Every investor would love to stumble upon the perfect stock. But will you ever really find a stock that provides everything you could possibly want?
One thing's for sure: You'll never discover truly great investments unless you actively look for them. Let's discuss the ideal qualities of a perfect stock, then decide if TiVo (NAS: TIVO) fits the bill.
The quest for perfection
Stocks that look great based on one factor may prove horrible elsewhere, making due diligence a crucial part of your investing research. The best stocks excel in many different areas, including these important factors:
Growth. Expanding businesses show healthy revenue growth. While past growth is no guarantee that revenue will keep rising, it's certainly a better sign than a stagnant top line.
Margins. Higher sales mean nothing if a company can't produce profits from them. Strong margins ensure that company can turn revenue into profit.
Balance sheet. At debt-laden companies, banks and bondholders compete with shareholders for management's attention. Companies with strong balance sheets don't have to worry about the distraction of debt.
Money-making opportunities. Return on equity helps measure how well a company is finding opportunities to turn its resources into profitable business endeavors.
Valuation. You can't afford to pay too much for even the best companies. By using normalized figures, you can see how a stock's simple earnings multiple fits into a longer-term context.
Dividends. For tangible proof of profits, a check to shareholders every three months can't be beat. Companies with solid dividends and strong commitments to increasing payouts treat shareholders well.
With those factors in mind, let's take a closer look at TiVo.
What We Want to See
Pass or Fail?
5-Year Annual Revenue Growth > 15%
1-Year Revenue Growth > 12%
Gross Margin > 35%
Net Margin > 15%
Debt to Equity < 50%
Current Ratio > 1.3
Return on Equity > 15%
Normalized P/E < 20
Current Yield > 2%
5-Year Dividend Growth > 10%
3 out of 9
Source: S&P Capital IQ. NM = not meaningful due to negative earnings. Total score = number of passes.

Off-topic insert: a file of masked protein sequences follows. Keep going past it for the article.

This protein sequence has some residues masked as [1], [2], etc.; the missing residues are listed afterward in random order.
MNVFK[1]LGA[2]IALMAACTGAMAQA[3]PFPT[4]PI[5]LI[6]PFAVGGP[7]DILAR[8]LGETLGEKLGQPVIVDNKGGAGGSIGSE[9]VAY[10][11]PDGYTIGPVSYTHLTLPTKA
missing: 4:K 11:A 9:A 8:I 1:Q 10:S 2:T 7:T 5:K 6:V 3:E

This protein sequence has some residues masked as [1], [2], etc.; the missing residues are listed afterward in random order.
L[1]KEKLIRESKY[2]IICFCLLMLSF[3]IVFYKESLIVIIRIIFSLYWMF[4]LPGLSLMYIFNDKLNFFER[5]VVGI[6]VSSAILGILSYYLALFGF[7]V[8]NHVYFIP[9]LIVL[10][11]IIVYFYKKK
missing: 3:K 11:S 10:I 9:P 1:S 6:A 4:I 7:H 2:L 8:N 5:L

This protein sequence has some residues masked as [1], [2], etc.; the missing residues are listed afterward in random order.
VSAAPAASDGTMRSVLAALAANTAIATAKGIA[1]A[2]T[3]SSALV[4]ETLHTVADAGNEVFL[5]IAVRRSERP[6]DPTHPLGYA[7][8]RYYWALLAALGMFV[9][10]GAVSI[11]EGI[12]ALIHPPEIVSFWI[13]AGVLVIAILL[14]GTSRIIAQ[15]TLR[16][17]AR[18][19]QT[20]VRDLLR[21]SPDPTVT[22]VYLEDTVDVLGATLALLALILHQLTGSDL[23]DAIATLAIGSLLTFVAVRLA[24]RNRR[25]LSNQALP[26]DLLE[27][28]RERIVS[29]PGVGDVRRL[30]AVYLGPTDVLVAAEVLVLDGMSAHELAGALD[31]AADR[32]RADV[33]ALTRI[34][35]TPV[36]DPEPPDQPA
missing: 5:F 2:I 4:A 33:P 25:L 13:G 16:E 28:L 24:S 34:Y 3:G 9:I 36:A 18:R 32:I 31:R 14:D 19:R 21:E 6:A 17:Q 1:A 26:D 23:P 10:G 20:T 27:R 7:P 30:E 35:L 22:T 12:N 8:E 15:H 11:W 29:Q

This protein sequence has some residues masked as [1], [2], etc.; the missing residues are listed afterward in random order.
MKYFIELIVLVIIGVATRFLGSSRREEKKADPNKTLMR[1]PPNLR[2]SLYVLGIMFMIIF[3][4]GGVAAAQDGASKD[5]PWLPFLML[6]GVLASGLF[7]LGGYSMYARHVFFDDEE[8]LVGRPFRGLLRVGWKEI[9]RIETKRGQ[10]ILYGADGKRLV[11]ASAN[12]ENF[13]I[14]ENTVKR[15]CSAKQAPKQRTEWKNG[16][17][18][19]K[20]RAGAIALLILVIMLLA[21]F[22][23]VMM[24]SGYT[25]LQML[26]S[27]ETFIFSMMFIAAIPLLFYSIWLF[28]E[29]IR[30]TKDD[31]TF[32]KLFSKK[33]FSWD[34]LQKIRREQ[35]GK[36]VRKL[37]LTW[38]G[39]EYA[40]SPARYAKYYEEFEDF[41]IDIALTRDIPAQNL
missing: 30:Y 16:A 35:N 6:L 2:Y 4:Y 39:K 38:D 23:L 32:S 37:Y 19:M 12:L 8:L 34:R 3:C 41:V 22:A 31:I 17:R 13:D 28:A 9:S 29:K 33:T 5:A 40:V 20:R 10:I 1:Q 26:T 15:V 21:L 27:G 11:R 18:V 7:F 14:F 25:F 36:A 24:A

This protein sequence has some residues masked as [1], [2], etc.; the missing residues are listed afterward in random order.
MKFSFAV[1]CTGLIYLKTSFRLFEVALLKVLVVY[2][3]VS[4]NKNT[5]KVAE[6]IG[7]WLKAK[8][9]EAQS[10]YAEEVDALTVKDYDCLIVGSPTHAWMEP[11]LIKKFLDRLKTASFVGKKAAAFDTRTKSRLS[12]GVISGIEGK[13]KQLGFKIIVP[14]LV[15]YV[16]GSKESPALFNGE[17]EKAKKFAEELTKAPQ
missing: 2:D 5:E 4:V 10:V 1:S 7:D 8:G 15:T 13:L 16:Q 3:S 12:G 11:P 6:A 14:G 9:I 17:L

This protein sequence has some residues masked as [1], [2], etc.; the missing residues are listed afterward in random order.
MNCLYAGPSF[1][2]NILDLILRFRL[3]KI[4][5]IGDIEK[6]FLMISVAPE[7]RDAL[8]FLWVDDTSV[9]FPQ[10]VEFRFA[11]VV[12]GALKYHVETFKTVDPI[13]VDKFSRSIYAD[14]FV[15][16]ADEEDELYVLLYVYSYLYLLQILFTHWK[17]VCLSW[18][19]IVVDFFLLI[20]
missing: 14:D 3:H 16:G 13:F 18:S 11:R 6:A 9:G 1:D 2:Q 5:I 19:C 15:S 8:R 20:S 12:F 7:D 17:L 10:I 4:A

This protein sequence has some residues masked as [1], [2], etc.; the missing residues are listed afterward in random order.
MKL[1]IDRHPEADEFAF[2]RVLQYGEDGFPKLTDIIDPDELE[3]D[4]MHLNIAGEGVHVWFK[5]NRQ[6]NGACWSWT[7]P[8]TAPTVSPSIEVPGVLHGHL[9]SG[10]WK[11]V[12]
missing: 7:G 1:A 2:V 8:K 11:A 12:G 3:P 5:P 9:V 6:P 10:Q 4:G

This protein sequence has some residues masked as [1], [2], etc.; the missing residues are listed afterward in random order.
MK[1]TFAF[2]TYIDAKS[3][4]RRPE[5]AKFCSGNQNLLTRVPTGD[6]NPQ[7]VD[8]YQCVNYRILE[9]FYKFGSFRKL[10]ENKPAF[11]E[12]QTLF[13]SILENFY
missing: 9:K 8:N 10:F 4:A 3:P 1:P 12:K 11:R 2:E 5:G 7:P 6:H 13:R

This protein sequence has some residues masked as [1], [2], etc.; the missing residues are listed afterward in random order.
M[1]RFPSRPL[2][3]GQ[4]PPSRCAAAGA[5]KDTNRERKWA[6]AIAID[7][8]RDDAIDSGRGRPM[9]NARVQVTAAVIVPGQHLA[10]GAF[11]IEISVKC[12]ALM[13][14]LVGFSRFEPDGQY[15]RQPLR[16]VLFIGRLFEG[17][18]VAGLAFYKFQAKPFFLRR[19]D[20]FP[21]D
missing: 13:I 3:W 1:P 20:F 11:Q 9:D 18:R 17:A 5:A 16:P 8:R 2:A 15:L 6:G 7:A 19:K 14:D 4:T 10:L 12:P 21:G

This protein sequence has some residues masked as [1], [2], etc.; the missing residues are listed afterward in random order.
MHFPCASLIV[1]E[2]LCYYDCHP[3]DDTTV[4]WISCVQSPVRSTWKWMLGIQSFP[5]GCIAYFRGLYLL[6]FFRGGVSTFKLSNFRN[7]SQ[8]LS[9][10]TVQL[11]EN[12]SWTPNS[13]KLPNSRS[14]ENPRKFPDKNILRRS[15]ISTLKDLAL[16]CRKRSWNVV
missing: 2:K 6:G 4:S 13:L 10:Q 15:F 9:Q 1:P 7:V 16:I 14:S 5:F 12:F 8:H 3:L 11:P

Once upon a time, TiVo revolutionized the way Americans watch TV. Rather than sitting to watch programs live as they were broadcast, TiVo allowed viewers to record shows and watch them later, skipping over commercials and saving time. Over time, though, the number of subscribers to TiVo's service has diminished.
TiVo has continued to have greater success going after rivals that used its technology without paying licensing fees. In September, Verizon (NYS: VZ) settled with TiVo in a deal that pays TiVo $100 million upfront for damages along with another $150 million or so for future license and service fees. That deal follows on the heels of a settlement back in March with Microsoft (NAS: MSFT) .
But TiVo still has a big case left, having filed a motion last month to join cases against Google's (NAS: GOOG) Motorola Mobility and Cisco Systems (NAS: CSCO) . TiVo is looking for "billions of dollars" in potential damages, putting the likelihood of a substantial settlement quite high.
For TiVo to improve, of course, it needs a business strategy after all this litigation is over and done with. At present, all the company has to do is collect its licensing fees, but to achieve better growth, TiVo will have to expand its technology and find ways to capitalize on mobile devices. If it can do so, then TiVo may find itself heading for another renaissance in the way it does business.
No stock is a sure thing, but some stocks are a lot closer to perfect than others. By looking for the perfect stock, you'll go a long way toward improving your investing prowess and learning how to separate out the best investments from the rest.
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The article Has TiVo Become the Perfect Stock? originally appeared on Fool.com.
Fool contributor Dan Caplinger has no positions in the stocks mentioned above. The Motley Fool owns shares of Google and Microsoft. Motley Fool newsletter services recommend Google, Microsoft, and TiVo. Try any of our Foolish newsletter services free for 30 days. We Fools may not all hold the same opinions, but we all believe that considering a diverse range of insights makes us better investors. The Motley Fool has a disclosure policy.
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